Easing your puppy's separation anxiety

Here are some helpful tips from our partners in pet nutrition - Eukanuba on how to deal with your puppy's separation anxiety.

Maybe it hit you as soon as your parents backed the family car out of the dormitory parking lot your first year at university and you realized you were on your own. Or, perhaps you felt it standing at the neighborhood bus stop last fall, your first born struggling to climb the oversized steps of the school bus on his way to kindergarten.

No matter who you are or when you felt it, you never forget bouts of separation anxiety. The pang of loneliness is nearly visceral; the need to reach out and hang on is imperative. As human beings, we can explain to ourselves how and why the hurt is there. We understand life's beginnings and endings and are able to navigate them, usually with resolve.But people aren't the only ones who struggle with separation anxiety. Puppies do, too.

Considering she's recently left behind her momma, her siblings and the only home she's ever known, that's understandable. She might be scared. And lonely. She clings to what she knows makes her feel safe, warm and happy - you. So when you go off to work in the morning or spend an entire day at a rugby match, she mourns you. Unlike human beings, however, she doesn't have the mechanisms to cope as well. As a result, she might drool, pant, bark excessively, soil the house or engage in destructive behavior. She may try to escape from your home. Fortunately, there are steps you can take to help her adjust. Here's how:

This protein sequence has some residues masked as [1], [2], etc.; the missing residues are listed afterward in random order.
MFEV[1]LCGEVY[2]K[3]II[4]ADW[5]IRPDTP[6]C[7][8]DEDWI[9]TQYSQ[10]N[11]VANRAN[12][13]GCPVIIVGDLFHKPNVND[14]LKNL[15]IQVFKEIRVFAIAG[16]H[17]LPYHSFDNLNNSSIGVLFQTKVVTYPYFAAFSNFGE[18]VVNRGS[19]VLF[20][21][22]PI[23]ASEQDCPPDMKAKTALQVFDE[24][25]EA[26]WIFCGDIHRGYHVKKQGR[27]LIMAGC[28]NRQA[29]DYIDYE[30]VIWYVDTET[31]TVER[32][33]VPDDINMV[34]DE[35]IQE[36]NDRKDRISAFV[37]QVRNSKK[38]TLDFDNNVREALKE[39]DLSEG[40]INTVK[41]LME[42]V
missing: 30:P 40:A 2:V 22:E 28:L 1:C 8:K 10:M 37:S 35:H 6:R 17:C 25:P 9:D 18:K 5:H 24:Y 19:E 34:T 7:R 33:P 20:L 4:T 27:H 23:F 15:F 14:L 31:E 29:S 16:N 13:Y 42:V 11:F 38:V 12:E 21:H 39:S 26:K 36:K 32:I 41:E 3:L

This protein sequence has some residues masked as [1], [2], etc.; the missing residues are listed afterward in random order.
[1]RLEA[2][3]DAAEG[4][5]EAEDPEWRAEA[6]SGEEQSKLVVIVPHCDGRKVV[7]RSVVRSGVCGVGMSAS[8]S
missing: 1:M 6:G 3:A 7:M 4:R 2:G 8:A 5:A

Diagnosing Separation Anxiety

Most puppies learn to embrace their new lives soon after being adopted. Old fears quickly evaporate as they learn your household's routines. But for one in every 15 pets, separation anxiety remains acute. How do you know if your pup has a bad case? Veterinarians who see chronic cases report that the aforementioned behaviors occur within the first 30 minutes after you leave your home. Moreover, they happen consistently when your puppy is left alone.

How You Can Help

  • Be empathetic. Pups who suffer from separation anxiety are not misbehaving or being spiteful. Never punish or isolate her. Both tactics can backfire and worsen the problem.
  • Redirect her behaviour. Tuck a treat into your little one's kennel before departing or toss her a new toy before you leave. You could also try feeding her a meal, as pups with full bellies are likely to be more relaxed than those who are hungry.
  • Keep your departures and arrivals low-key. If your voice and body language say "this is no big deal", she might start to believe you.
  • Hire a pet sitter or doggie day care service so that she'll have company while you're gone.
  • Teach her to tolerate your comings and goings. Give her a treat, then leave the house for a minute or two. She'll begin associating your departures with pleasure (or at least the treat sweetens the deal). Then, gradually prolong the amount of time you're gone until she can better cope.

Seeking Professional Advice

Some pets do not outgrow separation anxiety. (In fact, breeds like the Weimarner are known for such issues in some form of it even as adults.) These animals need your utmost compassion and, perhaps, medical attention. Sedatives can be prescribed for extreme cases (though they are not long-term solutions). Moreover, professional animal trainers can help.

Like you, puppies are social creatures. It is normal for her to miss you. In time, she'll learn you're coming home, and the pangs of separation anxiety will fade. Someday soon, she'll be so comfortable with solitude you will be sure to catch her asleep - atop your favourite couch.

Version suitable for printing
More Information

Copyright © The Kennel Club Limited 2016. The unauthorised reproduction of text and images is strictly prohibited.